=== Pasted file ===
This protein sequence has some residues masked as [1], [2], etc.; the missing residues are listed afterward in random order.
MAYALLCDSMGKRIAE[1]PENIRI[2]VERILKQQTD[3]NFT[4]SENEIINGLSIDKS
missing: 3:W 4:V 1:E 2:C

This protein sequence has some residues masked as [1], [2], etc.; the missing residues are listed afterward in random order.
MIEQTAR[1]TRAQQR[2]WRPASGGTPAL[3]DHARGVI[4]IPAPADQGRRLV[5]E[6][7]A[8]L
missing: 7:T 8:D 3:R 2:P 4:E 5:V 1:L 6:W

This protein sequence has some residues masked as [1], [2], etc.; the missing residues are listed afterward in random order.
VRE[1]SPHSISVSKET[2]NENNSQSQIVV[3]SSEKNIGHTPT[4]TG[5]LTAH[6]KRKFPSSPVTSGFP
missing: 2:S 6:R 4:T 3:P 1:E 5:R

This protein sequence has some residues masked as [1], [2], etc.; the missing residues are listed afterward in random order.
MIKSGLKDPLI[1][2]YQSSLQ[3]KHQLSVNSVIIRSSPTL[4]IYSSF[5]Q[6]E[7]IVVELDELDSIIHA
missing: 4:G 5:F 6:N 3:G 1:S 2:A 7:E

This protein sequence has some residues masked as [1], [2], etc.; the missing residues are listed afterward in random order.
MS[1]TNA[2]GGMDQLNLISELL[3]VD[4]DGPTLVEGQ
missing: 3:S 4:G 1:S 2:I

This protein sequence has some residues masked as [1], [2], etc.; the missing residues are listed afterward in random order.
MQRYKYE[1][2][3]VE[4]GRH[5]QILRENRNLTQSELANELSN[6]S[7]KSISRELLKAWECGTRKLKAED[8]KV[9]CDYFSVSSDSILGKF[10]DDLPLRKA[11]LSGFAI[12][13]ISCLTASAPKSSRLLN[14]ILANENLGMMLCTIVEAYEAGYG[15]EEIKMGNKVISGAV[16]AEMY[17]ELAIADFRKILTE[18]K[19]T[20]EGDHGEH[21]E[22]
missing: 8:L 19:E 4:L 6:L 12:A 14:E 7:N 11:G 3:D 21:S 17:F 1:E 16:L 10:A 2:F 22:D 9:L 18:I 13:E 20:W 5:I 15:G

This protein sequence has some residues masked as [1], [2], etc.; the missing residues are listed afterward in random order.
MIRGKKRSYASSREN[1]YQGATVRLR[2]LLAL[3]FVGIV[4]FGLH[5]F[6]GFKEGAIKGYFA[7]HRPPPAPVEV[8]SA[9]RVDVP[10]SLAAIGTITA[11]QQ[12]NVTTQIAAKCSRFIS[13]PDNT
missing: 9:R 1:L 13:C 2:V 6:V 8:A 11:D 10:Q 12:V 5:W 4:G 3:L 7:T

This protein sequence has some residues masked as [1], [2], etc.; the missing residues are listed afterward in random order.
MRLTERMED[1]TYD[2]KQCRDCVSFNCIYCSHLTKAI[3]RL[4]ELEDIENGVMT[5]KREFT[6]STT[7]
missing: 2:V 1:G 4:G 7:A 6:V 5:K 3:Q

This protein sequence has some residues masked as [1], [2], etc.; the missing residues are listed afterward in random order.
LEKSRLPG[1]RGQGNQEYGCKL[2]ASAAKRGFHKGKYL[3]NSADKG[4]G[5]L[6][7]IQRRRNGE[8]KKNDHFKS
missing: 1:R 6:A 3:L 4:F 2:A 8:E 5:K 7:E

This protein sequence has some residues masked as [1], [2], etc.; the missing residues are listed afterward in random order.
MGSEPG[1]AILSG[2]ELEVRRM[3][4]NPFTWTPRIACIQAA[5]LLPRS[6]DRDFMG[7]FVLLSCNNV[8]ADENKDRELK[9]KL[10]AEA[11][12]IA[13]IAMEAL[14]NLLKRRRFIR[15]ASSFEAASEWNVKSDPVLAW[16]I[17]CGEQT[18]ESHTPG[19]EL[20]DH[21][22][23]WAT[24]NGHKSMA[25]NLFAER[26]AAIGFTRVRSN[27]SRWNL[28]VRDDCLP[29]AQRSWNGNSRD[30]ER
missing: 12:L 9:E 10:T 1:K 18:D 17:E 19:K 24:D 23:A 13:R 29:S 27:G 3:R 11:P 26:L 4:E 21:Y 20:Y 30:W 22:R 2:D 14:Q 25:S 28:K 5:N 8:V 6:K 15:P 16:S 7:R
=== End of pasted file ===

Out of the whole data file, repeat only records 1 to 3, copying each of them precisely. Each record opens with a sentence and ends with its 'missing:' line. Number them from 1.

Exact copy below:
This protein sequence has some residues masked as [1], [2], etc.; the missing residues are listed afterward in random order.
MAYALLCDSMGKRIAE[1]PENIRI[2]VERILKQQTD[3]NFT[4]SENEIINGLSIDKS
missing: 3:W 4:V 1:E 2:C

This protein sequence has some residues masked as [1], [2], etc.; the missing residues are listed afterward in random order.
MIEQTAR[1]TRAQQR[2]WRPASGGTPAL[3]DHARGVI[4]IPAPADQGRRLV[5]E[6][7]A[8]L
missing: 7:T 8:D 3:R 2:P 4:E 5:V 1:L 6:W

This protein sequence has some residues masked as [1], [2], etc.; the missing residues are listed afterward in random order.
VRE[1]SPHSISVSKET[2]NENNSQSQIVV[3]SSEKNIGHTPT[4]TG[5]LTAH[6]KRKFPSSPVTSGFP
missing: 2:S 6:R 4:T 3:P 1:E 5:R